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Could the police still take them back home against their will or otherwise prosecute them?

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    What does "in danger" mean? What state? – Ryan M Sep 10 '20 at 6:24
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    Can you give an example of a run away being punished for running away? Most states have statutes that make running away a crime, but it is very rarely prosecuted. More often harboring a runaway is punished more often than the runaway themselves. – Ron Beyer Sep 10 '20 at 12:50
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Once the search goes out...

Once the police get the report of a missing person and they actually do file it (which can be tricky if the person is in the 18-21 gap but much easier below 18), the missing person is in their system. Contrary to popular belief, there is no 24 hour waiting period to report a minor missing, that is a rule that only regards adults and is not universal for all agencies.

Once the file is in the system, the report is reported upwards, because the states are forced to report any missing people under 21 to the NCIC under the Crime Control Act of 1990 - 42 U.S.C § 5779a (transferred to 34 U.S.C § 41307). This means, even if they are 18 now, the initial report to the NCIC still went up, possibly back when it was initially reported, maybe even still if the report happens after the 18th birthday. And they are still a missing child in the eyes of the NCIC.

(a)In general

Each Federal, State, and local law enforcement agency shall report each case of a missing child under the age of 21 reported to such agency to the National Crime Information Center of the Department of Justice.

The entry in the NCIC database however will remain even long after the 21st birthday, as it can only be removed by the initial reporting agency:

Missing Person: Adult and Juvenile: Retained until cancelled[sic!] by entering agency.

The database for missing children is for example used by missingkids.org and can be searched. Using a search for people disappeared before their 18th birthday and now aged above 50 resulted in 373 cases [+ the test-file] that are listed there. The oldest in that sample is Melvin Horst, who disappeared in 1928 and would be 96 by now. And yet, his entry is still online and can only be removed by the originally reporting agency. At the same time, more than 500 cases are people that disappeared below 18 and are now 18-21, about 400 of which disappeared between their 16th and 18th birthday.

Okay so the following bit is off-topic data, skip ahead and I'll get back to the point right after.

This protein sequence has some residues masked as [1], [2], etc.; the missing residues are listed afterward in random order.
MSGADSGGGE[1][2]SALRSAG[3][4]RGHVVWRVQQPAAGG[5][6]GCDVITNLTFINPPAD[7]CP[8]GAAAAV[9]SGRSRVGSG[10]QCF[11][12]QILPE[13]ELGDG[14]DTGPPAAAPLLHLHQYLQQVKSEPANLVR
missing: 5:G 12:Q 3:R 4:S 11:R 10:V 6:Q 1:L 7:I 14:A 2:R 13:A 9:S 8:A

A similar database is the Charley Project, which sources from the same database and the initial reports - and their list has more than 13000 cases. It's not separated between kids and adults. They too list Melvin Horst, their 7th oldest case, their youngest case is from fall 2019 as they only list cases older than a year due to practical limitations.

Once apprehended

How each state handles found children or young adults that are reported missing is dependant on the state. Often, the act of the child running away on the own volition (or the report the child gives to police once apprehended) will trigger an inquiry by the CPS (or equivalent) into the living situation and could mandate foster care for some time or give some reasons for full emancipation - however that would be very dependant on the individual case.

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    What does it mean for a person between 18-21 to be "missing"? With a child, I can imagine some definition along the lines of "not being where the custodial parent told them to be", but for an adult, they are free to go wherever they want. – Acccumulation Sep 10 '20 at 19:22
  • @Acccumulation That's why it is tricky to report them missing. Missingkids currently has currently 218 missing people that have been reported missing while they were between 18-21 (and now might have any age), 45 of them still are in that age bracket. As I write this on September 10th, the most recent such report is from September 2nd of the year. It's basically your ability to convince the police that they might be endangered or that they would have called back by now or that they have not returned to their home, or if there is some evidence to why they might not have returned. – Trish Sep 10 '20 at 19:30
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Sometimes running away is a juvenile offense, but it is not an offense for which an adult aged eighteen or over would be arrested or punished. An adult would not be returned home.

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